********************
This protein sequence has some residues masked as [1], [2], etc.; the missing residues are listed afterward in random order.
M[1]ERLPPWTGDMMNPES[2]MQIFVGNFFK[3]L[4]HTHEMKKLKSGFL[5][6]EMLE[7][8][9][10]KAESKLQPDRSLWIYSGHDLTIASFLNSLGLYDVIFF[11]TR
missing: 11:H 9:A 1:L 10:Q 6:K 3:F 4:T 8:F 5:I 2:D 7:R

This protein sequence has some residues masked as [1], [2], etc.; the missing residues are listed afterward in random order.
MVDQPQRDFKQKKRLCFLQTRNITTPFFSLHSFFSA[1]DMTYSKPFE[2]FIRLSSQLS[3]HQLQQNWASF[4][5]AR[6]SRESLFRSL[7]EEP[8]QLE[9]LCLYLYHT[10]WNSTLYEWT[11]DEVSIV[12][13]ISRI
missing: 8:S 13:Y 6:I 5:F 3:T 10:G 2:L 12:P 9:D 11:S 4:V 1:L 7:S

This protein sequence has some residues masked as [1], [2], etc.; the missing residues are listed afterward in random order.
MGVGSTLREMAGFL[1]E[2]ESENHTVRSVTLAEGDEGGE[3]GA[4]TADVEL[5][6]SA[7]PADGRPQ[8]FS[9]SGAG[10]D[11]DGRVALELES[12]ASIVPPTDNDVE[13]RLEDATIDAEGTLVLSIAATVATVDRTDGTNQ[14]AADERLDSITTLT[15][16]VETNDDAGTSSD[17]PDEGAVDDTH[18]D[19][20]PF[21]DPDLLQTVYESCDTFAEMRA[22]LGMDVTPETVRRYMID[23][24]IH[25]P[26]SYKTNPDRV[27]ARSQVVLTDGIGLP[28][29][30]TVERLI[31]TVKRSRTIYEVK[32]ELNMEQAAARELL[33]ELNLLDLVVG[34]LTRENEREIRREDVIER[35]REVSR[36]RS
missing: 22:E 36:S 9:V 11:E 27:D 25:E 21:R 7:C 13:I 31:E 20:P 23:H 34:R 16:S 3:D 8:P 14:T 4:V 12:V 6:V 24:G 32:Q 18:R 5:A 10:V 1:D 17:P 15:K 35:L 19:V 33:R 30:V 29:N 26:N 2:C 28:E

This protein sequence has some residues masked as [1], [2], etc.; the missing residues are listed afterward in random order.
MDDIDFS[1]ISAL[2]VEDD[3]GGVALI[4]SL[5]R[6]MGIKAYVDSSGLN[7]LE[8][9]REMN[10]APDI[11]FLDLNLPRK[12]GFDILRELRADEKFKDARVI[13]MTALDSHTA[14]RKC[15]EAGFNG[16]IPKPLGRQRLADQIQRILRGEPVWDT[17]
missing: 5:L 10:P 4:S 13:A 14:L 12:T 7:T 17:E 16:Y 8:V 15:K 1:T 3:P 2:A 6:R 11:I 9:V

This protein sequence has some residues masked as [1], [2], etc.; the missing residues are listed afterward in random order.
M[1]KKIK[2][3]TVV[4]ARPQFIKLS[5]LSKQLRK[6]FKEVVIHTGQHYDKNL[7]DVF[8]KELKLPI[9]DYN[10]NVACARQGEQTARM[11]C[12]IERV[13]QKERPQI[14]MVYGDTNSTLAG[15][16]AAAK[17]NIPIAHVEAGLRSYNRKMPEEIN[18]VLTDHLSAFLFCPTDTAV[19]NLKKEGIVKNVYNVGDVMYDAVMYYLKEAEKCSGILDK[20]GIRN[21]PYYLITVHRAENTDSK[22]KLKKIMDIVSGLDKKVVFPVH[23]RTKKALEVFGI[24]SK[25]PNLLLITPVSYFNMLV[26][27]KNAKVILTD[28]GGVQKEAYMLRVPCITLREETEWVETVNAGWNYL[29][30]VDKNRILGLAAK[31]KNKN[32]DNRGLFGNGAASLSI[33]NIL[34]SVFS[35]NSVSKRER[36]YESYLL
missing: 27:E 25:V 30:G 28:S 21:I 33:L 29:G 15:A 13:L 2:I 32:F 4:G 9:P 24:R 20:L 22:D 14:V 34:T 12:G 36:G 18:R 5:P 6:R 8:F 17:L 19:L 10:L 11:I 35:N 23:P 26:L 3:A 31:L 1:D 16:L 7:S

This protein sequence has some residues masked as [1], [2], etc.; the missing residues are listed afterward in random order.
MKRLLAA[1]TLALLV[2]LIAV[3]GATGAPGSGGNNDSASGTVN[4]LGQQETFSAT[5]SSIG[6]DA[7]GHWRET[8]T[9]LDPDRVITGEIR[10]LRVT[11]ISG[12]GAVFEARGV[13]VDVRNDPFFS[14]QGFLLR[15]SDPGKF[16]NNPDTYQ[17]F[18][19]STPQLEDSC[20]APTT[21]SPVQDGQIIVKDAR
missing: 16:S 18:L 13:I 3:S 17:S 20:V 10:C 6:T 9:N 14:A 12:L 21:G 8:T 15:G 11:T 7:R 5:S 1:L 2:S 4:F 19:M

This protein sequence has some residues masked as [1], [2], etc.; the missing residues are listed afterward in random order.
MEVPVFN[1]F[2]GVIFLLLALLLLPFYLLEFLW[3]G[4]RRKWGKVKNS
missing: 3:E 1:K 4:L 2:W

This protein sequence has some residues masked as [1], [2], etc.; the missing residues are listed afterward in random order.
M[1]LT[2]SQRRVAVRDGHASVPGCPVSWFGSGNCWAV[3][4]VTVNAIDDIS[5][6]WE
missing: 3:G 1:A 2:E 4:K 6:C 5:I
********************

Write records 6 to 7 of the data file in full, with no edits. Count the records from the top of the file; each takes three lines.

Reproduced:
This protein sequence has some residues masked as [1], [2], etc.; the missing residues are listed afterward in random order.
MKRLLAA[1]TLALLV[2]LIAV[3]GATGAPGSGGNNDSASGTVN[4]LGQQETFSAT[5]SSIG[6]DA[7]GHWRET[8]T[9]LDPDRVITGEIR[10]LRVT[11]ISG[12]GAVFEARGV[13]VDVRNDPFFS[14]QGFLLR[15]SDPGKF[16]NNPDTYQ[17]F[18][19]STPQLEDSC[20]APTT[21]SPVQDGQIIVKDAR
missing: 16:S 18:L 13:I 3:S 17:S 20:V 10:C 6:T 9:N 14:A 12:L 21:G 8:T 15:G 11:T 7:R 5:S 1:L 2:S 4:F 19:M

This protein sequence has some residues masked as [1], [2], etc.; the missing residues are listed afterward in random order.
MEVPVFN[1]F[2]GVIFLLLALLLLPFYLLEFLW[3]G[4]RRKWGKVKNS
missing: 3:E 1:K 4:L 2:W